The post-Watergate period of the 1970s witnessed a revolution in how federal agencies attacked fraud and corruption in America’s most trust institutions, and banks quickly found themselves in the crosshairs. Specially targeted were illegal campaign contributions — many of them tied to Watergate — run through hallowed banks and foreign commercial bribery where again banks played a pivotal facilitation role.
The latter revelations led to passage in 1977 of a major piece of remedial legislation, the Foreign Corrupt Practices Act. At the same time, South American cocaine traffickers began to exploit weak U.S. bank compliance with currency reporting requirements under the Bank Secrecy Act, leading some financial institutions to become de facto drug laundering centers. Eventually, widespread noncompliance fueled a heated competition among some banks, especially in south Florida, to seek and sustain a laundering clientele. The result was stepped up Treasury pressure to report large currency transactions under the Bank Secrecy Act (BSA), passed in 1970 to combat the flow of drug money into banks.
To address the growing problem of uneven detection of fraud, money laundering, and crimes stemming from insider manipulation, Congress created the Federal Financial Institutions Examination Council (FFIEC) in 1979. It was designed as an interagency body to coordinate federal regulation of lending institutions and standardize audit as well as examination to detect fraud and money laundering scheme. Among other manifestations of uniformity, FFIEC issued common reporting forms to ensure that a federally chartered bank and a state chartered savings and loan would both follow common financial risk evaluations and provide for reporting of large or otherwise suspicious currency deposits.
For the past thirty-five years, FFIEC has been a quiet (but never silent) behind-the-scenes player focused on preserving — and when necessary restoring — the fiscal health of depository institutions. Occasional oversight reports have underscored the professionalism and integrity with which it engaged and supported its regulatory clientele. A 2005 Congressional Research Service Report found no problems calling for its customary list of reforms — a rarity in the Washington policy arena. An exception is a 2007 Treasury Inspector General’s report citing lackluster enforcement cooperation in the Office of Financial Assets Control — the key unit enforcing asset freezing sanctions in narcotics, terrorist, and weapons proliferation cases.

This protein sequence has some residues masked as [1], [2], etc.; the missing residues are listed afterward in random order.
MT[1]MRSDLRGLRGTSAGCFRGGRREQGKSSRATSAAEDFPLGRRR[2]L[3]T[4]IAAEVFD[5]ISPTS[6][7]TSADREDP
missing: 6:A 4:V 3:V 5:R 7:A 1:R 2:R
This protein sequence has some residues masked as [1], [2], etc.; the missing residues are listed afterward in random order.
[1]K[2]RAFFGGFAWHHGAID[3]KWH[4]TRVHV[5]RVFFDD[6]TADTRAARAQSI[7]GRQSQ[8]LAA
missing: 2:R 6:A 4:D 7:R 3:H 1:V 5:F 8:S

Arguably FFIEC’s most valued contribution is its model Bank Secrecy Act Anti-Money Laundering Examination Manual, first published in 2005. A special appendix section addressed the challenge of terrorist finance, which had been growing steadily as an unmet national security challenge since 9/11. Overall, the examination manual provides guidance on suspicious aspects of deposit and withdrawal transactions which bank security personnel were forewarned to ask customers about, potentially leading to Suspicious Transaction Reports that provide key law enforcement leads. The following examples associated with possible terrorist financing are lifted directly from the manual, which in turn borrowed points from Financial Action Task Force terrorist financing indicators:
- A large number of incoming or outgoing funds transfers take place through a business account, and there appears to be no logical business or other economic purpose for the transfers, particularly when this activity involves higher-risk locations.
- Funds transfers are ordered in small amounts in an apparent effort to avoid triggering identification or reporting requirements.
- Funds transfers do not include information on the originator, or the person on whose behalf the transaction is conducted, when the inclusion of such information would be expected.
- Multiple personal and business accounts or the accounts of nonprofit organizations or charities are used to collect and funnel funds to a small number of foreign beneficiaries.
- Foreign exchange transactions are performed on behalf of a customer by a third party, followed by funds transfers to locations having no apparent business connection with the customer or to higher-risk countries.
Moving forward, the major benefits of FFIEC leadership in the fight against terror finance should definitely be praised but objectively qualified, for two reasons. First, even 100% financial institution compliance and cooperation confronts the reality that significant enclaves of terrorist fundraising exist in off-the-books, small denomination amounts — whether from extortionate “taxes” in Syrian no-man’s-lands or from bizarre value exchanges like Hawalas or Bitcoin. Second — and again even with full compliance — powerful capabilities like OFAC can only freeze current assets, encouraging terrorists to park their new money beyond U.S. jurisdiction. But the bottom line is that by promoting and ensuring the counterterrorism integrity of the U.S. financial system, FFIEC continues to execute its mission to a degree unparalleled by higher profile government initiatives.